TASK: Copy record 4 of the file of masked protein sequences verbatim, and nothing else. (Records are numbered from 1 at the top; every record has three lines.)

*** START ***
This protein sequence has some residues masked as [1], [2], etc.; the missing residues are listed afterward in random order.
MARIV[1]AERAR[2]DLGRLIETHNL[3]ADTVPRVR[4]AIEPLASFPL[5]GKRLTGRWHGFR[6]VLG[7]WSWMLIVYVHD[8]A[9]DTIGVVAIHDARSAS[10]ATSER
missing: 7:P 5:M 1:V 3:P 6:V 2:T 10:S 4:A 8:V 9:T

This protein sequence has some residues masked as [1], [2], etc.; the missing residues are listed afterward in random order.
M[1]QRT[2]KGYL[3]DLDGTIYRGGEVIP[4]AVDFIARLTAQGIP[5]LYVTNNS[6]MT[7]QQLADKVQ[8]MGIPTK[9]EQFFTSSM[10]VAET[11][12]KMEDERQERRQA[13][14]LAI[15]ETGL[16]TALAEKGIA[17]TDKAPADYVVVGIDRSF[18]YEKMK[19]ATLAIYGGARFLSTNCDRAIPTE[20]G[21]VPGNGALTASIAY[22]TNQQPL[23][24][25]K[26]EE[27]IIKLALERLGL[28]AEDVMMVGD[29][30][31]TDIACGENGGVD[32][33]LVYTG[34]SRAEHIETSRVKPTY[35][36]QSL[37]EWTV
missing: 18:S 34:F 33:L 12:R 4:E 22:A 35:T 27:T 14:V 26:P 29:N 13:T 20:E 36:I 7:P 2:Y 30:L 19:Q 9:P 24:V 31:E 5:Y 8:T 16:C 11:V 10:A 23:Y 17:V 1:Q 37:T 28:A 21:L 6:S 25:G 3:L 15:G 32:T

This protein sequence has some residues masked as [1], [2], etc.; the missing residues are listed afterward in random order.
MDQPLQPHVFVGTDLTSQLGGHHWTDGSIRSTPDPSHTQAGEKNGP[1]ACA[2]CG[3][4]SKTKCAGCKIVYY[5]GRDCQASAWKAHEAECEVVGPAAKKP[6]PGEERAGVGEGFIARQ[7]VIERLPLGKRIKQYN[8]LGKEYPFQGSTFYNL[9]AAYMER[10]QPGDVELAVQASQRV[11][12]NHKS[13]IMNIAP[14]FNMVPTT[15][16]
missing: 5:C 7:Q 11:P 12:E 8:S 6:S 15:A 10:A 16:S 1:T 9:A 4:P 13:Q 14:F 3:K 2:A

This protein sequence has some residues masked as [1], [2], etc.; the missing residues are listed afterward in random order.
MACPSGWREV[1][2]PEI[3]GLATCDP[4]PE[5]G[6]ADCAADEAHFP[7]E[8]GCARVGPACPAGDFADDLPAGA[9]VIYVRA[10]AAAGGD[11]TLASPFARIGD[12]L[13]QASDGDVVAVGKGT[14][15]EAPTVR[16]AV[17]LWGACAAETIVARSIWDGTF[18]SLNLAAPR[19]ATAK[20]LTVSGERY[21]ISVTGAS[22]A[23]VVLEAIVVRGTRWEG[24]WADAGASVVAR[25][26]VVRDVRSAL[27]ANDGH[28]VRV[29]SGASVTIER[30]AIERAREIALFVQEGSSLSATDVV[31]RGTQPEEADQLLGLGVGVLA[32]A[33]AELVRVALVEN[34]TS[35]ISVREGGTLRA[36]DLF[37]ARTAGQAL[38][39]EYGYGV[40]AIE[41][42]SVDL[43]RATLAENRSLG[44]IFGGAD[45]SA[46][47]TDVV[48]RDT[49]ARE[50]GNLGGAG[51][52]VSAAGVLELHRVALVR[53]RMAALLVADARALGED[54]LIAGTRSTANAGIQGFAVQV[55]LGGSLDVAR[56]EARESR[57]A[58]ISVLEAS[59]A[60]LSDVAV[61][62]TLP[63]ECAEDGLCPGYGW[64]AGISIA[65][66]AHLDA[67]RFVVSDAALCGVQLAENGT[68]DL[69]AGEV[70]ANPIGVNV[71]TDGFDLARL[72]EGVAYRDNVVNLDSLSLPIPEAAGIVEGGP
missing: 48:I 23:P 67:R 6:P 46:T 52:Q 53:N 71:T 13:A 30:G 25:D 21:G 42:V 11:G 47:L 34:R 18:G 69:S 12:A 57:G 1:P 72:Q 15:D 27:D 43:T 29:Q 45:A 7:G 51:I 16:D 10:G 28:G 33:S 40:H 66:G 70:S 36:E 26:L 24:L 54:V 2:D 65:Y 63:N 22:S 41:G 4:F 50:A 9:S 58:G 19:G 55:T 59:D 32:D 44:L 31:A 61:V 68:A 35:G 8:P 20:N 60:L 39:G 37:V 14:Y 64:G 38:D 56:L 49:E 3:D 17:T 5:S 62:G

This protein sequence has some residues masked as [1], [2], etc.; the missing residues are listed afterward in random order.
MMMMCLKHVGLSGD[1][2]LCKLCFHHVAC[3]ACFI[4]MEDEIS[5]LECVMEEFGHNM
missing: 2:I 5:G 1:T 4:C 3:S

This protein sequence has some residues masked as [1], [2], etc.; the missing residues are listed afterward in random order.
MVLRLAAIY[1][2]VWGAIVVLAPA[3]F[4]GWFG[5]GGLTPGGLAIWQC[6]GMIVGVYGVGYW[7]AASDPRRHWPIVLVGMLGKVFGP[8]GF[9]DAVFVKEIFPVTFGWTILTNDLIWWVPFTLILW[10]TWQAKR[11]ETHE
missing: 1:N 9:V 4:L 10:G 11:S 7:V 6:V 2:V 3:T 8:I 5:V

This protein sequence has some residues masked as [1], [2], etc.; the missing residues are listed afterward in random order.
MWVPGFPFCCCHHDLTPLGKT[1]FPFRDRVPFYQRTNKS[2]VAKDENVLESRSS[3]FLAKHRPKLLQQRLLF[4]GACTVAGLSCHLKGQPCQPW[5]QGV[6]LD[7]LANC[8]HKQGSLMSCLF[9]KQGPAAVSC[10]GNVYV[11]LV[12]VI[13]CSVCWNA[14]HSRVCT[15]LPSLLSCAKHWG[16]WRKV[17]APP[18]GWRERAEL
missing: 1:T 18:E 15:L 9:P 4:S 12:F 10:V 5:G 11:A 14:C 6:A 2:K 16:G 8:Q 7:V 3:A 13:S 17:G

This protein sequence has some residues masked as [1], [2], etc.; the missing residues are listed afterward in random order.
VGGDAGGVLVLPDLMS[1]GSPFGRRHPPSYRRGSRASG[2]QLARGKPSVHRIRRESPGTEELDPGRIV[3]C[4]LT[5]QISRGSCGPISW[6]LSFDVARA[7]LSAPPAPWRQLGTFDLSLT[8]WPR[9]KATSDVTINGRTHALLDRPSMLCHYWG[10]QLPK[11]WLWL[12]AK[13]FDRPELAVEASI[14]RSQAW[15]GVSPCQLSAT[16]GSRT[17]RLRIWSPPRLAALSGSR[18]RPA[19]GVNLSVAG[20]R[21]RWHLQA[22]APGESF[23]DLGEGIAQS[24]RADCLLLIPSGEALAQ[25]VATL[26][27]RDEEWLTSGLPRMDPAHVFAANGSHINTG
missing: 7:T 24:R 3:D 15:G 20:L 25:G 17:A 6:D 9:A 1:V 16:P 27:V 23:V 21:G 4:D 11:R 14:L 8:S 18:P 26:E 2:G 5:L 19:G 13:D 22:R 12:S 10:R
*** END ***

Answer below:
This protein sequence has some residues masked as [1], [2], etc.; the missing residues are listed afterward in random order.
MACPSGWREV[1][2]PEI[3]GLATCDP[4]PE[5]G[6]ADCAADEAHFP[7]E[8]GCARVGPACPAGDFADDLPAGA[9]VIYVRA[10]AAAGGD[11]TLASPFARIGD[12]L[13]QASDGDVVAVGKGT[14][15]EAPTVR[16]AV[17]LWGACAAETIVARSIWDGTF[18]SLNLAAPR[19]ATAK[20]LTVSGERY[21]ISVTGAS[22]A[23]VVLEAIVVRGTRWEG[24]WADAGASVVAR[25][26]VVRDVRSAL[27]ANDGH[28]VRV[29]SGASVTIER[30]AIERAREIALFVQEGSSLSATDVV[31]RGTQPEEADQLLGLGVGVLA[32]A[33]AELVRVALVEN[34]TS[35]ISVREGGTLRA[36]DLF[37]ARTAGQAL[38][39]EYGYGV[40]AIE[41][42]SVDL[43]RATLAENRSLG[44]IFGGAD[45]SA[46][47]TDVV[48]RDT[49]ARE[50]GNLGGAG[51][52]VSAAGVLELHRVALVR[53]RMAALLVADARALGED[54]LIAGTRSTANAGIQGFAVQV[55]LGGSLDVAR[56]EARESR[57]A[58]ISVLEAS[59]A[60]LSDVAV[61][62]TLP[63]ECAEDGLCPGYGW[64]AGISIA[65][66]AHLDA[67]RFVVSDAALCGVQLAENGT[68]DL[69]AGEV[70]ANPIGVNV[71]TDGFDLARL[72]EGVAYRDNVVNLDSLSLPIPEAAGIVEGGP
missing: 48:I 23:P 67:R 6:P 46:T 52:Q 53:N 71:T 13:A 30:G 25:D 21:G 42:V 11:G 47:L 34:R 18:G 69:S 12:A 57:G 1:P 72:Q 15:D 27:D 43:T 29:Q 45:A 7:G 51:I 16:D 10:G 28:G 33:S 40:H 66:G 70:S 36:E 26:L 24:L 54:V 2:D 65:Y 63:N 22:S 41:G 4:F 50:A 9:S 58:G 19:G 55:T 59:D 32:D 44:L 31:A 61:V 68:A 35:G 8:P 20:N 60:L 39:G 37:V 14:Y 64:G 38:D 56:L 49:E 3:D 17:T 5:S 62:G